Ralph Bunche House

Ralph Johnson Bunche (August 7, 1903 - December 9, 1971) was an African-American political scientist, diplomat, scholar, civil rights activist, and Nobel Prize winner. Bunche is most celebrated for his accomplishments while working at the United Nations, which he helped found. While at the U.N., Bunche was a leading figure in the decolonization movement and the Arab-Israeli conflict in Palestine. His mediation efforts during the conflict in Palestine earned him a Nobel Peace Prize in 1950, making Bunche the first African-American to earn the award. Upon his return following the armistice, he received a hero’s welcome in New York, where a ticker-tape parade was held in his honor. 

Bunche was born in Detroit, Michigan, to parents Fred Bunche and Olive (Johnson) Bunche, as the oldest of two siblings. His father was a barber in a whites-only shop, while his mother was an amateur musician. He also had a younger sister, Grace, born in 1915. Little is known about Bunche’s childhood in Detroit; he had a modest upbringing, although his family struggled with finances. When Bunche was about ten years old, his family moved to Albuquerque, New Mexico, after his mother developed rheumatic fever upon the birth of his younger sister, Grace. Despite hopes that the arid New Mexico climate would help his mother’s ailing health, she died shortly after the move. Shortly after, Bunche’s father died for unknown reasons, leaving Bunche and his sister orphans. 

After the death of his parents, he moved in with his maternal grandmother, Lucy Taylor Johnson, in Los Angeles, California. Bunche’s grandmother lived in a bungalow in a primarily white neighborhood, where Bunche would be subjected to racism. Recognizing Bunche’s potential and sage-like wisdom, his grandmother enrolled him and his sister at a local public school and encouraged him to aspire to a college education. Despite some school officials wanting to enroll Bunche in a vocational program, his grandmother insisted that her grandson receive a college preparatory education.

Bunche maintained strong ties to education throughout his life. In high school, Bunche excelled intellectually and graduated as valedictorian of Jefferson High School. With the encouragement and support of his grandmother, Bunche accepted a scholarship from the University of California at Los Angeles (UCLA), where he studied international relations. At UCLA, Bunche was an active student; he played on the school’s basketball and football teams, participated in debate and journalism clubs, served as a Phi Beta Kappa honor society member, and worked multiple jobs to support his education. In 1927, Bunche graduated with his Bachelor of Arts at the top of his class. Later, Bunche continued his studies, earning his master's and doctorate from Harvard University in 1934, becoming the first African American to earn a doctorate in political science. While earning his doctorate, Bunche worked as a political science professor at Howard University. Following his time at the United Nations, Bunche served as a New York City Board of Education member from 1958 to 1964 and was a trustee for the New Lincoln School in New York City. Bunche fiercely advocated for the desegregation of New York City Schools.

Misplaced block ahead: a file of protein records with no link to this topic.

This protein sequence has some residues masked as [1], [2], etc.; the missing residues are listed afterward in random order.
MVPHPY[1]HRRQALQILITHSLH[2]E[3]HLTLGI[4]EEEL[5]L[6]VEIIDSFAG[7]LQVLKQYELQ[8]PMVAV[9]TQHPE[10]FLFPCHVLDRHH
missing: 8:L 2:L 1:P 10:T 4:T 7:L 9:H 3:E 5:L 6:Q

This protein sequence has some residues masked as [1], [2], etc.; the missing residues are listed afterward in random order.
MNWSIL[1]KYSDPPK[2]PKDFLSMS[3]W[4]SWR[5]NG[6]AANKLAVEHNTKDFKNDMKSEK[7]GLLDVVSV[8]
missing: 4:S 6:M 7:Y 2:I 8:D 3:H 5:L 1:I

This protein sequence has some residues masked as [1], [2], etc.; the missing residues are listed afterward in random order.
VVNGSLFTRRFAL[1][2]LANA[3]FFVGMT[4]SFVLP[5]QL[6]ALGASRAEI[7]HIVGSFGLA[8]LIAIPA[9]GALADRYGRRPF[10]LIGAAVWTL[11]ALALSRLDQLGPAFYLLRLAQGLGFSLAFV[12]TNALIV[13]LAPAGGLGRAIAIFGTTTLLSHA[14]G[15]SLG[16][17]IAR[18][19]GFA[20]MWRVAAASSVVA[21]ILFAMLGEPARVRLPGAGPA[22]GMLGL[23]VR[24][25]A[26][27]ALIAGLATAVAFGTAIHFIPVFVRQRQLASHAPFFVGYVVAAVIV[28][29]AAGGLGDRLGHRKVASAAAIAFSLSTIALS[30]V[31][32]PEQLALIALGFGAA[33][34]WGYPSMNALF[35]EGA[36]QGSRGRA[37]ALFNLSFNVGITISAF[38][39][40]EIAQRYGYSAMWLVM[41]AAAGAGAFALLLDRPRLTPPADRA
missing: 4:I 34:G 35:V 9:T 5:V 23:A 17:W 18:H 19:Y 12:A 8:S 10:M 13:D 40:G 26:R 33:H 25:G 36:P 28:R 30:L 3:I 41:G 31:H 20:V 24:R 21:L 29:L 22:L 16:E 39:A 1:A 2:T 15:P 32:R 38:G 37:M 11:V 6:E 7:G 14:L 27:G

Outside of his diplomatic career, Bunche was heavily involved with the Civil Rights Movement throughout the 1950s and 1960s. He frequently criticized America’s social systems, specifically segregation and racial oppression, arguing they were incompatible with democracy. Bunche participated in several marches led by Martin Luther King Jr., most notably the 1963 March on Washington and the 1965 Selma March. Moreover, he actively served on the board of the National Association for the Advancement of Colored People (NAACP) from 1949 until his death. Bunche’s support of the Civil Rights Movement demonstrated his commitment to racial justice and equality. 

Ralph Bunche died in New York at the age of sixty-seven due to complications with kidney and heart-related diseases. Many regarded him as one of the most accomplished and brilliant figures of his time, including President John F. Kennedy, who bestowed him with the Presidential Medal of Freedom in 1963. Over the course of his career, he earned several doctorates, honors, and accolades, overcoming racial and systemic barriers. Bunche’s accomplishments and support for human rights, education, racial justice, and decolonization cemented him as an influential figure in Black History for decades to come.


Biography. "Ralph Bunche." Biography. Last modified May 19, 2021. https://www.biography.com/political-figures/ralph-bunche.

Haberman, Frederick W. "The Nobel Peace Prize 1950: Ralph Bunche Biographical." The Nobel Prize. Haberman, Frederick W., ed. "The Nobel Peace Prize 1950: Ralph Bunche Biographical ." NobelPrize.org. Accessed September 26, 2023. https://www.nobelprize.org/prizes/peace/1950/bunche/biographical/.

McFadden, Robert D. "Dr. Bunche of U.N., Nobel Winner, Dies." The New York Times, December 10, 1971. https://www.nytimes.com/1971/12/10/archives/dr-bunche-of-un-nobel-winner-dies-dr-ralph-j-bunche-of-un-is-dead.html.

Stanford University. "Bunche, Ralph Johnson." Stanford University: The Martin Luther King, Jr. Research and Education Institute. https://kinginstitute.stanford.edu/bunche-ralph-johnson.

Watson, Elwood. "Ralph J. Bunche (ca. 1903-1971)." BlackPast. Last modified October 17, 2013. https://www.blackpast.org/african-american-history/bunche-ralph-j-ca-1903-1971/.